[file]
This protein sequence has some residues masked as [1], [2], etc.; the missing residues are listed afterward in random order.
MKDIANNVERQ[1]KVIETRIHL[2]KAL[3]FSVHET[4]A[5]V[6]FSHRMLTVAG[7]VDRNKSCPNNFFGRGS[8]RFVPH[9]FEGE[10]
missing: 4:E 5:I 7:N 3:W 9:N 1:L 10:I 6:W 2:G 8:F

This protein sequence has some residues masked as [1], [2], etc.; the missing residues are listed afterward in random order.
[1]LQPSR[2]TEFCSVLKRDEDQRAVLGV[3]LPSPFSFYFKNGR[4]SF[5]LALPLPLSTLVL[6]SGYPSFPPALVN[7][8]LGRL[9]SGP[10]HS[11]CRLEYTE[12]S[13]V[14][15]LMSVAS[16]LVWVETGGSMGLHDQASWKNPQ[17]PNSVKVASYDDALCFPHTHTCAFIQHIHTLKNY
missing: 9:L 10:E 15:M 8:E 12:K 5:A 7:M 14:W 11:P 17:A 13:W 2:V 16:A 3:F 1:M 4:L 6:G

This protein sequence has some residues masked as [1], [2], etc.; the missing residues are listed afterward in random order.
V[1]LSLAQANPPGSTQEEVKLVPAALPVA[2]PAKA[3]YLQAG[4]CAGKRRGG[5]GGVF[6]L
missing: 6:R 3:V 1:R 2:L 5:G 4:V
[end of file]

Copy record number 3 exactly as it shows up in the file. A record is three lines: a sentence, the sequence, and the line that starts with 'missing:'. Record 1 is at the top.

This protein sequence has some residues masked as [1], [2], etc.; the missing residues are listed afterward in random order.
V[1]LSLAQANPPGSTQEEVKLVPAALPVA[2]PAKA[3]YLQAG[4]CAGKRRGG[5]GGVF[6]L
missing: 6:R 3:V 1:R 2:L 5:G 4:V